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eBook formatKindle Edition, (torrent)En
File size3.4 Mb
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Book rating3.95 (4 votes)
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I very much enjoyed Tommy James’ presentation of how he came to be a rock-and-roll star, all he went thru, and the knowledge and insights he gained.It’s a quick, easy, and informative read about the music industry of the Sixties, and beyond.Definitely recommended.

Often artists will gloss over how they actually “made it,” but Tommy gives you the full story from the first note he played thru his glory years and beyond.It’s an engaging tale.What emerges between the lines is that while Tommy most certainly got some breaks, it was thru his talent, intelligence, and adaptability that he was able to convert himself into such a huge success.

At center stage throughout is Tommy’s love-hate relationship with Morris Levy, the legendary godfather of rock-and-roll.How deeply “the mob” was involved with Roulette Records is revealed, and given the setting, it’s truly remarkable how Tommy was able to not only survive but actually thrive, even while being denied access to about $30 million (Tommy’s figure) in royalties over the course of his Roulette career.

Especially enjoyable were the side stories Tommy told, e.g., how “Hanky Panky,” “Mony Mony,” and other songs were created; the way band members came and went, and why; Tommy’s reaction to the JFK and RFK assassinations; and how he later became involved in the Hubert Humphrey 1968 presidential campaign, which Tommy reveals included a secret plan to have a referendum to get the U.S. out of Vietnam.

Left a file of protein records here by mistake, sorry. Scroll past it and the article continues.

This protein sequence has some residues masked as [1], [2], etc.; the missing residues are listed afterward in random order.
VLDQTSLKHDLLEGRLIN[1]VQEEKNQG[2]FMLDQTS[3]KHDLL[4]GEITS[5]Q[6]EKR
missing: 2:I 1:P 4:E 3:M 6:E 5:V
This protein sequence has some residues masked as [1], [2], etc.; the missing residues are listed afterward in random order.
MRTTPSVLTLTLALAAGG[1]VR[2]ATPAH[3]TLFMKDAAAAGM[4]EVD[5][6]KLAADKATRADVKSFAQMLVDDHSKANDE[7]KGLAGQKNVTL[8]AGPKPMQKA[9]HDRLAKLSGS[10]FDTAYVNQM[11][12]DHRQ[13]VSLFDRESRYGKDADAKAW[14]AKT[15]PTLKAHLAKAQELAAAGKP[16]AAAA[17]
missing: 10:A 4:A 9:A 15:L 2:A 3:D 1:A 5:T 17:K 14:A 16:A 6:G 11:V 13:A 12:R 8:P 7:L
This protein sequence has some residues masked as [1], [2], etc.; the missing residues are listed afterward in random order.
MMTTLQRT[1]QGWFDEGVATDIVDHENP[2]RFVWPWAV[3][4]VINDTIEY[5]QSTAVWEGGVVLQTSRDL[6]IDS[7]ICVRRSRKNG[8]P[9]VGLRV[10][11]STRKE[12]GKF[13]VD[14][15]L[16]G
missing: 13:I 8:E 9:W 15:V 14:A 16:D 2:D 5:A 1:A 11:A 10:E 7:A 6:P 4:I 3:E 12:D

On the negative side, since Tommy was admittedly a big Buddy Holly fan, I was surprised that he did not mention the 1959 plane crash that took the lives of Buddy Holly, Ritchie Valens, The Big Bopper, and others, and how that event impacted him (if at all, perhaps it had no impact).And while Tommy says he made up the name “The Shondells,” he does not say where he got the inspiration, leaving the reader to wonder if it was “borrowed” from recording star Troy Shondell, as urban legend holds.Also, the story that Tommy tells in the book about Morris Levy and John Lennon varies significantly from the account he gave during a 2010 radio interview, so one is left wondering how much of each story is actually true.

Most disappointing was that Tommy took the word of some stage manager to label jazz drumming great Gene Krupa as a heroin addict.In the context of the book (on page 107), the stage manager’s accusation seems to have been based purely on his observation that Mr. Krupa (at the time pushing 60, and in ill health) took naps in between sets.Tommy blindly accepts the accusation as true, calls Mr. Krupa a “fallen hero,” and unfairly characterizes him within the jazz musician stereotype.While Mr. Krupa’s arrest and conviction for marijuana possession is well documented (as is the government’s obsession with persecuting Mr. Krupa), “the man who made drums a solo instrument” had never before been linked heroin.Sad and ultimately undermining of himself for Tommy to malign Mr. Krupa in this way.

Nevertheless, on balance, the positive very much outweighs the negative in this Tommy James autobiography, and I would recommend the book to any rock-and-roll fan interested in seeing what the music business was all about during the magnificent career of one highly talented star, Tommy James.


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